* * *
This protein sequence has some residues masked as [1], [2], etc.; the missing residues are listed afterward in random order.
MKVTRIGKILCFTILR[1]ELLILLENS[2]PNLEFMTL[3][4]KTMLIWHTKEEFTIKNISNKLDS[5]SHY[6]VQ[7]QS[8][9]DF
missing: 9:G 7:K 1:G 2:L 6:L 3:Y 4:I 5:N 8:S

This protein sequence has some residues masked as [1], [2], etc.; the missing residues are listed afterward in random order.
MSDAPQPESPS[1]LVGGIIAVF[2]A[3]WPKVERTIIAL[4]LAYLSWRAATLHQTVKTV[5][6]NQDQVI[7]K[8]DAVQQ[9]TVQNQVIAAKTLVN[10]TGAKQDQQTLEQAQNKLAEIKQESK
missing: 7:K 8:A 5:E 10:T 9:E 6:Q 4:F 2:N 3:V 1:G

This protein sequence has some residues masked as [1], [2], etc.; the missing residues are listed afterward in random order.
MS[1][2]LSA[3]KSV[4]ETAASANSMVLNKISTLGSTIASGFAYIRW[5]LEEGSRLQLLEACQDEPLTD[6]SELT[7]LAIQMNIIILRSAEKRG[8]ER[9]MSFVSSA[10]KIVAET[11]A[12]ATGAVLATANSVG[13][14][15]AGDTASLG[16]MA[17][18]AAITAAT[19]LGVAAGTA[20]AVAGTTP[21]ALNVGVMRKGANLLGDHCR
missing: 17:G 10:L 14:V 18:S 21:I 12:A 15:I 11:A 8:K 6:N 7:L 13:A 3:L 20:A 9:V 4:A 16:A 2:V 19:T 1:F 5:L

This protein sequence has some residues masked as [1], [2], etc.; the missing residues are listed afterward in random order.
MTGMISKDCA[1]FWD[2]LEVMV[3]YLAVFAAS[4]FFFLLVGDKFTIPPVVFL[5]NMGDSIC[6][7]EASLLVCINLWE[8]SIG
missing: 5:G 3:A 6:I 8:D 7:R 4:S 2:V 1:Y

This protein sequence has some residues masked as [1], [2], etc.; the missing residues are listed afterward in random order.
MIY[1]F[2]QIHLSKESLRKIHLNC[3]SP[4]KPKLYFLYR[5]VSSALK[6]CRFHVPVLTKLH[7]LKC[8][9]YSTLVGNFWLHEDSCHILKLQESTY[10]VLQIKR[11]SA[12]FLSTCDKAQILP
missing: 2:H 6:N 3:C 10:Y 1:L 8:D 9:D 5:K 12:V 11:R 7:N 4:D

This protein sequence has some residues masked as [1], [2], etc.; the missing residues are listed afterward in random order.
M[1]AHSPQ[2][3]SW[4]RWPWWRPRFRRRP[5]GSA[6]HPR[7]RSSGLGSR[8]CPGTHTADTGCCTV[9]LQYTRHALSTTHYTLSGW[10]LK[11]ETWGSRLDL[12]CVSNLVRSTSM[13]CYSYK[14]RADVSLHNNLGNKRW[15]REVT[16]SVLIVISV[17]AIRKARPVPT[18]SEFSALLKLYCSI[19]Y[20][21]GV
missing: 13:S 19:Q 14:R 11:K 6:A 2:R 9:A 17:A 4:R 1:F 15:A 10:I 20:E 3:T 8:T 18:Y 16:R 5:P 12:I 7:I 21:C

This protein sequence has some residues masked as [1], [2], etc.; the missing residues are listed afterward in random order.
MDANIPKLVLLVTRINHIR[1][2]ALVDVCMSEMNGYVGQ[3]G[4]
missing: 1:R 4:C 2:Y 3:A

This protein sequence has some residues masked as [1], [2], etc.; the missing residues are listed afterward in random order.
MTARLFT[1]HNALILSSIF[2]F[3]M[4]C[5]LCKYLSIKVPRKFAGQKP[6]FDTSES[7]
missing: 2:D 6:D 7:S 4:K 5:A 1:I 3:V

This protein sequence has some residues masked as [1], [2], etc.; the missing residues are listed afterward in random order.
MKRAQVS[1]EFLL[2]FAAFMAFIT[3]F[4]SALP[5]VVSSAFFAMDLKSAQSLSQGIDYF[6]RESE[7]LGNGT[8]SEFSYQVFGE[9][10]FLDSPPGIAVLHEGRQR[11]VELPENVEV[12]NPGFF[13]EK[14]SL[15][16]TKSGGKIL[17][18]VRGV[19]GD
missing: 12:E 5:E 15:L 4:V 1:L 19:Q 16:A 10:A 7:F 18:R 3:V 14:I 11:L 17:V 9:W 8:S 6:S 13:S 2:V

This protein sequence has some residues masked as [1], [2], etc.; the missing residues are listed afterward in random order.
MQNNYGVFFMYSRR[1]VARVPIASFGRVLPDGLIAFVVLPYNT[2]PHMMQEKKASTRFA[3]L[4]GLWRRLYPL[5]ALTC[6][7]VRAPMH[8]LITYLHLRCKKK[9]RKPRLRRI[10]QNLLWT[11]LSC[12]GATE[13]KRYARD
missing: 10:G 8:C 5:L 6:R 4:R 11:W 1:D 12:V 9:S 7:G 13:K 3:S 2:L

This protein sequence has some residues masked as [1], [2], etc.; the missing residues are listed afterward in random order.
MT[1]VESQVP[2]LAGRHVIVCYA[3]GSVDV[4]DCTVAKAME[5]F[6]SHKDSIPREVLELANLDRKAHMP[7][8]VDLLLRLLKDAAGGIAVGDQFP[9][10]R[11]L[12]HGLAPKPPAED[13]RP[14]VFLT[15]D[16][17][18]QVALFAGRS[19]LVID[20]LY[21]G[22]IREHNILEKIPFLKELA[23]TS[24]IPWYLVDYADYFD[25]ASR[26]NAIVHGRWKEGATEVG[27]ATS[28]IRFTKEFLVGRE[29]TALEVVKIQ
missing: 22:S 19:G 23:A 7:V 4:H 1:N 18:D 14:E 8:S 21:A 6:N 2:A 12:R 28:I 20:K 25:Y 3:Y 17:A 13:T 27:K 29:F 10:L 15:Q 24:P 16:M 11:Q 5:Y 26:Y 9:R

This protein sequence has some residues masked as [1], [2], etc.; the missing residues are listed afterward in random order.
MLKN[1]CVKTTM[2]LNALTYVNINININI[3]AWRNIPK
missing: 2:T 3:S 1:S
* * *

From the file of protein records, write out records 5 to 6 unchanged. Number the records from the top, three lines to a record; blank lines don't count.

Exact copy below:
This protein sequence has some residues masked as [1], [2], etc.; the missing residues are listed afterward in random order.
MIY[1]F[2]QIHLSKESLRKIHLNC[3]SP[4]KPKLYFLYR[5]VSSALK[6]CRFHVPVLTKLH[7]LKC[8][9]YSTLVGNFWLHEDSCHILKLQESTY[10]VLQIKR[11]SA[12]FLSTCDKAQILP
missing: 2:H 6:N 3:C 10:Y 1:L 8:D 9:D 5:K 12:V 11:R 7:N 4:D

This protein sequence has some residues masked as [1], [2], etc.; the missing residues are listed afterward in random order.
M[1]AHSPQ[2][3]SW[4]RWPWWRPRFRRRP[5]GSA[6]HPR[7]RSSGLGSR[8]CPGTHTADTGCCTV[9]LQYTRHALSTTHYTLSGW[10]LK[11]ETWGSRLDL[12]CVSNLVRSTSM[13]CYSYK[14]RADVSLHNNLGNKRW[15]REVT[16]SVLIVISV[17]AIRKARPVPT[18]SEFSALLKLYCSI[19]Y[20][21]GV
missing: 13:S 19:Q 14:R 11:K 6:A 2:R 9:A 17:A 4:R 1:F 15:A 10:I 20:E 3:T 8:T 18:Y 16:R 5:P 12:I 7:I 21:C